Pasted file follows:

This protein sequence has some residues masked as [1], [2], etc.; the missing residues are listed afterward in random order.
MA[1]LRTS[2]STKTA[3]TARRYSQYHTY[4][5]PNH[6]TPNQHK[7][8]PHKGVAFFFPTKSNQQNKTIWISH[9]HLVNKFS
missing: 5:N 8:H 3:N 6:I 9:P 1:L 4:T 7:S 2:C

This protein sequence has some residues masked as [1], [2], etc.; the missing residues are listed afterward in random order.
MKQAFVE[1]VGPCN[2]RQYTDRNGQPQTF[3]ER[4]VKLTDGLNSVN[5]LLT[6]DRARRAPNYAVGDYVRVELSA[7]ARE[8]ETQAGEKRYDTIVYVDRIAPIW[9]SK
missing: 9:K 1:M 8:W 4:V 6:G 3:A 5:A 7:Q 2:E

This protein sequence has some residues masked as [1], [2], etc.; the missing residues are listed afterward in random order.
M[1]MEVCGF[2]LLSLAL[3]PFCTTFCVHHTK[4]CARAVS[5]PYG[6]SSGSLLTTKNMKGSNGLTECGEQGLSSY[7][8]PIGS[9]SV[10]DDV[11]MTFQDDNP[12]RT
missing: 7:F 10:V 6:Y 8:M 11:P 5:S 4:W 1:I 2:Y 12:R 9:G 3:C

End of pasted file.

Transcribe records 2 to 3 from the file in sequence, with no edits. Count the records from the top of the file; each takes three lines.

This protein sequence has some residues masked as [1], [2], etc.; the missing residues are listed afterward in random order.
MKQAFVE[1]VGPCN[2]RQYTDRNGQPQTF[3]ER[4]VKLTDGLNSVN[5]LLT[6]DRARRAPNYAVGDYVRVELSA[7]ARE[8]ETQAGEKRYDTIVYVDRIAPIW[9]SK
missing: 9:K 1:M 8:W 4:V 6:G 3:A 5:A 7:Q 2:E

This protein sequence has some residues masked as [1], [2], etc.; the missing residues are listed afterward in random order.
M[1]MEVCGF[2]LLSLAL[3]PFCTTFCVHHTK[4]CARAVS[5]PYG[6]SSGSLLTTKNMKGSNGLTECGEQGLSSY[7][8]PIGS[9]SV[10]DDV[11]MTFQDDNP[12]RT
missing: 7:F 10:V 6:Y 8:M 11:P 5:S 4:W 1:I 2:Y 12:R 9:G 3:C